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  • Location
    London, Ontario, Canada
  • Interests
    hot glass, foraging, fibre arts, mixed media

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Gillian's Achievements

Pleurotus Junior Member

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  1. Ah, thank you both michele and Dave W! I have previous photos of this mushroom and indeed they look the same!
  2. I found these this morning after a couple of days of rain, at the base of a large willow. SW Ontario. Smooth, dry caps, not crackled in appearance. ~3cm diameter. Brittle. Attached gills, slender stalks, ragged veil remnant around cap but none I could detect on the stalk. Dark brown spore print. Smells like an Agaricus (commercial mushroom smell). From two guide books, and Mycoquebec.org all I can come up with is Agrocybe dura, but there's no "crackling" of the cap. Any other thoughts? Thanks!
  3. Thanks! Yes, they were on the forest floor, almost in a straight line for ~30 feet. It makes me wonder whether there is an old treefall buried there.
  4. No, there is mulch over compost (dark soil) and my compost container which is black. I thought they appeared close to these on the Myco-Quebec website: https://www.mycoquebec.org/bas.php?post=Nolanea&l=r&nom=Entoloma vernum / Entolome printanier&tag=Entoloma vernum&gro=19 I wish I could have obtained a spore print...that would have helped with the Genus at least. Maybe if they come up again I'll be able to get one.
  5. Dave, I initially got it from my "Mushrooms of Ontario and Eastern Canada" field guide, then online from several sources: https://www.first-nature.com/fungi/entoloma-clypeatum.php http://www.mushrooms.su/en/entoloma_clypeatum.htm (this site also lists several other names for it as well, both Latin and Russian) http://www.mycobank.org/MB/193495 https://www.inaturalist.org/taxa/344650-Entoloma-clypeatum/browse_photos I didn't find a reference to it on https://www.mushroomexpert.com/entoloma.html but I thought perhaps it has been reclassified. The date on my Field Guide is 1999.
  6. These came up in the mulch next to my composter after a rain last week. Small, fragile, and knobby. Hollow stems right up to the cap. Gone 24 hrs later. I tried to get a spore print to no avail...the cap dried up even under cover.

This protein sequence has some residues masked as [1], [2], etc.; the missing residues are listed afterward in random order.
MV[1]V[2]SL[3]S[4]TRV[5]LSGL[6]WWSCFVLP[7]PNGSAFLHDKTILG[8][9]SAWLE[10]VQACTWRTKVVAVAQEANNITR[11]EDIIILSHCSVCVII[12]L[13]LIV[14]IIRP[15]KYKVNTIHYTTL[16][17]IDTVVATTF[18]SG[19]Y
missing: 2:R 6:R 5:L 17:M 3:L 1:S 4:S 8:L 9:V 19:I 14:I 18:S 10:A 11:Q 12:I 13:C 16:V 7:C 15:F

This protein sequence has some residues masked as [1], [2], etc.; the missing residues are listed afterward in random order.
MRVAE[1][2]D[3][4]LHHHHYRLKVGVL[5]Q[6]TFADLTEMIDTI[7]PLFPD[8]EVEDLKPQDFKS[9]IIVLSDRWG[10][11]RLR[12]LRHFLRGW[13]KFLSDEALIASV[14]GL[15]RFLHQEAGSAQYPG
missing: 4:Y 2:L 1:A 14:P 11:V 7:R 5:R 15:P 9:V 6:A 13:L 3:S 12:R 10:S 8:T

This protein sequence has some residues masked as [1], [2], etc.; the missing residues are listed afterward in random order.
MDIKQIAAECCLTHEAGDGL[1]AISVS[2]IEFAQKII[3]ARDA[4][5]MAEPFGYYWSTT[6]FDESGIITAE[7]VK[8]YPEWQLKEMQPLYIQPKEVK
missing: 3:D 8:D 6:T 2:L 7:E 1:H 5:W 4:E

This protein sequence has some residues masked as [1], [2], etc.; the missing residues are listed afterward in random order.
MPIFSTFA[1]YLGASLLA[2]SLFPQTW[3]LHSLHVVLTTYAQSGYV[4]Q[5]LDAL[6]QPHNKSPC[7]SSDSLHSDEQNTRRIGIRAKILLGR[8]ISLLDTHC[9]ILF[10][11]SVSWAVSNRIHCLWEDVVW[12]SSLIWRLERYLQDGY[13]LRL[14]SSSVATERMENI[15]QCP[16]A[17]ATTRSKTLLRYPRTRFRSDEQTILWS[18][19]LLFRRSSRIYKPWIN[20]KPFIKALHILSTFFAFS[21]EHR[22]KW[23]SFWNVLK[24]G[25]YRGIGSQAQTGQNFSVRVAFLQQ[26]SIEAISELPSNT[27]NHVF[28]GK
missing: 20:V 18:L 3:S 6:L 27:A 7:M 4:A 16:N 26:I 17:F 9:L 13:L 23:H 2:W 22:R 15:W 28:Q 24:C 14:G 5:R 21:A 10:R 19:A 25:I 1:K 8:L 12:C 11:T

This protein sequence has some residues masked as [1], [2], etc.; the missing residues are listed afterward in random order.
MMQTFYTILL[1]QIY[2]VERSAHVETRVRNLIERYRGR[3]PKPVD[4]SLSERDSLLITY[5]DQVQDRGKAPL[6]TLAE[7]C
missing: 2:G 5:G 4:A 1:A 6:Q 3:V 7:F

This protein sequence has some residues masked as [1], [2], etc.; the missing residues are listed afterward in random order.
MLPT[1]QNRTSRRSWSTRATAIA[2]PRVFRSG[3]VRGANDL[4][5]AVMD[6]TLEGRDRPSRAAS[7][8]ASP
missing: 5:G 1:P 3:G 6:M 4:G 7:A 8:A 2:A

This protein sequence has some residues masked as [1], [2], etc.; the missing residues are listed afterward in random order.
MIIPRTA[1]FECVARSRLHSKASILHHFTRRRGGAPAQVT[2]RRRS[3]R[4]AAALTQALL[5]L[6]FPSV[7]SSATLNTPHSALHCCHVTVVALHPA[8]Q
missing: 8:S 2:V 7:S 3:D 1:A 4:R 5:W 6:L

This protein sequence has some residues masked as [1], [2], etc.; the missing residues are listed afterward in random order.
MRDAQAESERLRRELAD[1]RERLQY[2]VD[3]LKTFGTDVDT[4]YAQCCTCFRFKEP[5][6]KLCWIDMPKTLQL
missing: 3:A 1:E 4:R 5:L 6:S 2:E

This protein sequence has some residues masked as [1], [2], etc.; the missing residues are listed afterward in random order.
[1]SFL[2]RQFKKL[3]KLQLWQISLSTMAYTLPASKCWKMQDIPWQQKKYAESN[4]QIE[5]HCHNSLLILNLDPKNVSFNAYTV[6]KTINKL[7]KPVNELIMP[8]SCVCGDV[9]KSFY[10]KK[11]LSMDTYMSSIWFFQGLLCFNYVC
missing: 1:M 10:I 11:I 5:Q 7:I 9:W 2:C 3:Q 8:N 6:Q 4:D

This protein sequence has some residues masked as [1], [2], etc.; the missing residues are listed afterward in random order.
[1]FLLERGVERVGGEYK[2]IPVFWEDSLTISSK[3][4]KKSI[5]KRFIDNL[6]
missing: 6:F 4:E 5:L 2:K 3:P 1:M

7. Yes, the pink does seem to be growing out of the old, tough part of the fungus. I'm going to try and get serial photos and see what happens. I'll cut a piece off once it matures more.
  8. Thank you Dave. You have such a wealth of knowledge!
  9. I happened upon this old hardwood stump this evening after the rain stopped. There are the remnants of old bracket fungus and 3 new areas of cotton candy pink, firm growth starting. Very firm, not fleshy, and seems to be a uniform pink colour on both sides. Water repellant. Any ideas? Fistulina hepatica seems to be darker red on top and whitish underneath. I'll keep my eye on how it progresses.
  10. More data...spore print is pinkish brown, virtually the same colour as Pluteus cervinus ( side by side in the photo), maybe a bit darker. Under the microscope the spores are a bit angular and larger compared to P. Cervinus (both shown for comparison at 400x, Pluteus first, Entoloma second ). Any other genera this could be?
  11. LOL, no I didn't Dave. I went back today and of course they are all gone...not a sign (to me) that they were ever there. Fruiting bodies are so ethereal...part of the fun!
  12. Many of these growing in lines on the forest floor today. Dry, radially cracked caps ( don't seem to have knobs), satin sheen on caps and stems (almost like a crust of bread), attached gills, gills not closely spaced and not all continuous. No smell that I can distinguish. Getting a spore print now...looks like it will be pinkish but it's slow. I have it beside a Pluteus cervinus and the latter is a totally different texture and easily dropping its spores.
  13. I came across these this morning, surrounding an old stump. Their sheer numbers just made me smile. I think they must be Coprinellus disseminatus ( fairy ink cap).
  14. Ah, yes, that does look like them! Thanks once again Dave!
  15. I took these pictures yesterday and today...4-5mm scaly orange "cap" mushrooms growing in my garden mulch, and didn't even look at the photos until today. What I didn't realize yesterday (old 58 y.o. eyes) was that these also had cups with "eggs" in them! From MushroomExpert I have gleaned that they are likely a species of Cyathus...any ideas which one? I haven't tried a spore print or looking at them under the microscope...they are so tiny! The first picture is from yesterday...orange scaly caps at the top are still quite robust. The second picture is from this morning, the caps are starting to degrade and expose the "eggs". I'm also wondering if the smaller, bright orange stalked are even the same species? Isn't nature amazing???
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